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Sunday, April 21, 2013


Giorgione (probable) Self-portrait
In preparation for our trip to Venice, Italy, in June, I've been brushing up on my Venetian art. Besides the Bellini father and sons, whom I'll deal with closer to the time we leave, and Titian, whom I covered ages ago (07-12-11), the artist, Giorgione (AKA Giorgio Barbarelli da Castelfranco), keeps cropping up. If you're familiar with the paintings bearing these three signatures, you'll have a fairly good understanding of what makes Venetian art Venetian, and what makes it distinctly different from Florentine art and that of the half-dozen or so other schools of the Italian Renaissance. In short, we're talking about the use of subdued color and a kind of misty, sfumato (smoky) quality seen in Giorgione's work, but also in that of Leonardo, Titian, and others, as opposed to the strong chiaroscuro of Michelangelo's paintings, for example. There's more to it than that, but that'll do for now.

Laura, 1506, Giorgione
Giorgione was born some thirty miles inland from Venice in the small town of Castelfranco around 1477. As is quite often the case when talented young artists arise from the hinterlands, little is known about Giorgione's childhood, only that he apprenticed with the Bellinis, probably starting around the age of twelve, according to the custom of the time. He and Titian (who was slightly younger) studied together under Bellini tutelage and became lifelong friends. Titian even completed several of Giorgione's unfinished paintings after the artist's untimely death from the plague around 1510 at the age of thirty-three. His painting, Laura, dating from 1506 is typical of Giorgione's portraits and might be considered something like a bare breasted Mona Lisa (painted roughly around the same time).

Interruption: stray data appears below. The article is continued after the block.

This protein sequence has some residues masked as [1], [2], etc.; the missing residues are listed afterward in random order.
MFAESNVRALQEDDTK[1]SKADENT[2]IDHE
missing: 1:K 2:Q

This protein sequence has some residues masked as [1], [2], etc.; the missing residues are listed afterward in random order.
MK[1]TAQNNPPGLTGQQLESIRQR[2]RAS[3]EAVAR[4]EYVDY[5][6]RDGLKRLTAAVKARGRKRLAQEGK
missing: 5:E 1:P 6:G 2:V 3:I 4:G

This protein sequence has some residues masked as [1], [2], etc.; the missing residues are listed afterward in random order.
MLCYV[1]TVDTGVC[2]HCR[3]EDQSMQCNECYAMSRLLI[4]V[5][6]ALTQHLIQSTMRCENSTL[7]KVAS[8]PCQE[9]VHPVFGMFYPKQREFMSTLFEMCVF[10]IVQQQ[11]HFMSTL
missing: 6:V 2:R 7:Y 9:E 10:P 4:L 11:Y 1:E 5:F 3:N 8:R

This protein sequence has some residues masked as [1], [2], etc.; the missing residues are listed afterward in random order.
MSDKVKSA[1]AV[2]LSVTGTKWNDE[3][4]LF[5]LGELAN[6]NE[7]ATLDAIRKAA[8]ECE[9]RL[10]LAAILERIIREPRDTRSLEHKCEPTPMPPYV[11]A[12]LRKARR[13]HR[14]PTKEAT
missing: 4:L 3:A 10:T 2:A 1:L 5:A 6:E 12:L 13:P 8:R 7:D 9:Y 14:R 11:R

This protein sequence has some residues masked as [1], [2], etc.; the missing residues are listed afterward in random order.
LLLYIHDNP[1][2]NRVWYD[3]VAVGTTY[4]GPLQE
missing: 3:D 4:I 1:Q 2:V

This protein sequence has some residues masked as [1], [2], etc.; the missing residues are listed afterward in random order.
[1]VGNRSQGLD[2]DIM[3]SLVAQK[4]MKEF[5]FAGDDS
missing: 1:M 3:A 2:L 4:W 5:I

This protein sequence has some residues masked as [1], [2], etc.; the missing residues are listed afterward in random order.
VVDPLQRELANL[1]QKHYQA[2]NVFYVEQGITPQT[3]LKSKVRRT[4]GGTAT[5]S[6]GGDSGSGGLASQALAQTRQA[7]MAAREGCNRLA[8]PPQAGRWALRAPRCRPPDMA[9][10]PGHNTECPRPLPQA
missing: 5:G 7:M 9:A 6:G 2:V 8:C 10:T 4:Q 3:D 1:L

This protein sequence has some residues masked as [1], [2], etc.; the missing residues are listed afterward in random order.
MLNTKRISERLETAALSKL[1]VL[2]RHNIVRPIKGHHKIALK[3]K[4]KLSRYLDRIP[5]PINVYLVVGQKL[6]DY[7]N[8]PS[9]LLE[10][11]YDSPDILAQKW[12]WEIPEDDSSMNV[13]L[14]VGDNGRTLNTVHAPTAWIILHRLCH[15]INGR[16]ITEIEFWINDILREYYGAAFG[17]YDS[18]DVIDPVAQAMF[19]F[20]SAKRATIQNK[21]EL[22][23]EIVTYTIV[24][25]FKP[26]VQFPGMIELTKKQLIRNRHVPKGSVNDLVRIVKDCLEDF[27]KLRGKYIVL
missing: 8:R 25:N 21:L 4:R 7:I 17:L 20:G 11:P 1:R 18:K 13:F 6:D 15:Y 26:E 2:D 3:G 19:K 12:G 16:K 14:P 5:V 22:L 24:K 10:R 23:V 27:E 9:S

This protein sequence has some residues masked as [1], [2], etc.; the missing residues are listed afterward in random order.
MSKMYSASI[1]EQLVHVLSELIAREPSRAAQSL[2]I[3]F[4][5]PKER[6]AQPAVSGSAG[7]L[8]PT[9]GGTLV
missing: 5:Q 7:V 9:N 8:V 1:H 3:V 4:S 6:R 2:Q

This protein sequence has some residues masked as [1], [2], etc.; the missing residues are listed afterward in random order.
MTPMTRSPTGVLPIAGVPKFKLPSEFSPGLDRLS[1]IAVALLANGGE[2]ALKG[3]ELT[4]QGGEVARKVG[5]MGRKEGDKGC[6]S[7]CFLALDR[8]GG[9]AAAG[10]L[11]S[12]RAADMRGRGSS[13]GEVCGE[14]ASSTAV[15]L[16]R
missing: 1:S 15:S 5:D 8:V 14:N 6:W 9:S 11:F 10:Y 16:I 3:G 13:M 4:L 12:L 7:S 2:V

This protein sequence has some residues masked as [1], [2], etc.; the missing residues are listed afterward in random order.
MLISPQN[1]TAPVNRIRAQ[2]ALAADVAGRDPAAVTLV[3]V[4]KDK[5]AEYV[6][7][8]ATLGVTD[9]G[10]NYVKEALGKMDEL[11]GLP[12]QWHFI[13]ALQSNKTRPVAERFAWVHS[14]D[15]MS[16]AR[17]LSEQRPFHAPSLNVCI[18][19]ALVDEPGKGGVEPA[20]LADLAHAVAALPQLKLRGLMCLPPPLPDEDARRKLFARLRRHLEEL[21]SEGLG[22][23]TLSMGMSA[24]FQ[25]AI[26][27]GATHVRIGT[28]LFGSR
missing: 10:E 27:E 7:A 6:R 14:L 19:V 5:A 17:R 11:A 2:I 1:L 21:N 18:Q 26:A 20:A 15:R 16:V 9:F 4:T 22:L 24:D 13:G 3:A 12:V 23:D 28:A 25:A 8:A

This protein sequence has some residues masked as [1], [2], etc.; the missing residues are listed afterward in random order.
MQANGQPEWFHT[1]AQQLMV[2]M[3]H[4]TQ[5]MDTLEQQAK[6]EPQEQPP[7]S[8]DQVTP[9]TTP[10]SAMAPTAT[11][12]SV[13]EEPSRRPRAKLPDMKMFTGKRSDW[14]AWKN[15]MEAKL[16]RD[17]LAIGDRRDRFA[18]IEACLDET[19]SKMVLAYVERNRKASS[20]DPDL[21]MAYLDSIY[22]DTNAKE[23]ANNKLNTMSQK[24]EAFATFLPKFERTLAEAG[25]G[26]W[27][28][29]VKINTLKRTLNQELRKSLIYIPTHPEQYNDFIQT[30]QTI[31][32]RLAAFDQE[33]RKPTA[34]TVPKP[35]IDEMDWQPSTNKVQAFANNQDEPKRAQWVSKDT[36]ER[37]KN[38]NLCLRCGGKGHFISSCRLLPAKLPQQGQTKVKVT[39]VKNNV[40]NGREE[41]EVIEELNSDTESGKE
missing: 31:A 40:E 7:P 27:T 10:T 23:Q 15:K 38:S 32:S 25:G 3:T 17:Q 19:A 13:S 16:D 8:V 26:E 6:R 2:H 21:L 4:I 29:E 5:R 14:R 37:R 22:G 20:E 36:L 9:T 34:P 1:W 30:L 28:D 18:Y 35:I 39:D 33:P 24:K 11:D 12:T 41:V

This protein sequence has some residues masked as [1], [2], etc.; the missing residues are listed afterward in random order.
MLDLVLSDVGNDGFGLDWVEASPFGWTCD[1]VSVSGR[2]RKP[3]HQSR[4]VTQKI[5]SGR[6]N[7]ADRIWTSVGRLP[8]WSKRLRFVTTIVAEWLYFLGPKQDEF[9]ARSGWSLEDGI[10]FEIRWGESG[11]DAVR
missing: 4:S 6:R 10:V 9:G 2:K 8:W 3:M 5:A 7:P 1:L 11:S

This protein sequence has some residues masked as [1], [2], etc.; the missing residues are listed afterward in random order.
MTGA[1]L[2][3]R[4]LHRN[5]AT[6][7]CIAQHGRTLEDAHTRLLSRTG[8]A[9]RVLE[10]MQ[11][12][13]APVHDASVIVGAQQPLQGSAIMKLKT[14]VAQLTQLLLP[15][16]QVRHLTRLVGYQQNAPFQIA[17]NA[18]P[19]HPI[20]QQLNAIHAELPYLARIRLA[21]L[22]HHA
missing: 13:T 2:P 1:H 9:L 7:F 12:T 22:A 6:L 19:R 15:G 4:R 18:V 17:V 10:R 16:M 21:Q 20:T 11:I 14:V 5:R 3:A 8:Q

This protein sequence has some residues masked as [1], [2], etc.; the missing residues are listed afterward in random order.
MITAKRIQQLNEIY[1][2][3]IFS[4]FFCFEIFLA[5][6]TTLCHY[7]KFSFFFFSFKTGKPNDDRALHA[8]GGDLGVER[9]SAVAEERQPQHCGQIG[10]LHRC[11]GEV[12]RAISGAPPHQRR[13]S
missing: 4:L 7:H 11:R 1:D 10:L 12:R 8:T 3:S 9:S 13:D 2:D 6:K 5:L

Castelfranco Madonna, 1504-05, Giorgione.
Giorgione is probably best known for his The Tempest of 1508 (11-22-12) or his Sleeping Venus from 1510 (05-08-11), but an earlier altarpiece for his hometown church, the Castelfranco Madonna (left) ,completed around 1505 is also worth studying. In it Giorgione depicts an enthroned mother and child with a surprisingly realistic landscape background and a triangular compositional arrangement with St. Francis on the right while the armored figure on the left is either the dragon slayer, St. George, or St. Liberalis (patron saint of Castelfranco). In any case, the work is light, bright, and quite an innovation for Venetian painting. The somewhat "rolling" appearance of the floor tile in the foreground would seem to indicate a novice artist not altogether comfortable with the relatively new science of linear perspective of the time.

Adoration of the Shepherds, 1505, Giorgione
Giorgione's The Adoration of the Shepherds (above) from around the same time, is an interesting primer in contrasting Venetian painting with that of Florence. Here we see the landscape painted somewhat stylized, the figures of the shepherds quite vividly, while the holy family is softly rendered and more Venetian in character. The cave, rather than the traditional stable is probably quite accurate, however the absence of the manger, leaving the baby lying on the ground seems strange and unnatural. Giorgione's Three Philosophers (bottom) from around 1507-09 stands apart from traditional Venetian painting in that it is neither religious nor a portrait, but seemingly Giorgione's painting for his own satisfaction, yet it too has its peculiarities, including the largely empty left third of the work and the unaccountably small head of the figure on the far right. As an artist who has struggled with both perspective and anatomy at various times in my work, it's comforting to know that great artists of the past have done likewise.

The Three Philosophers, 1507-09, Giorgione. One wonders if he considered cropping
it on the left and right, then retitling it, "The Two Philosophers." Of course there may be something to be said for philosophers (regardless of the size of their heads) contemplating and discussing the dark unknown.

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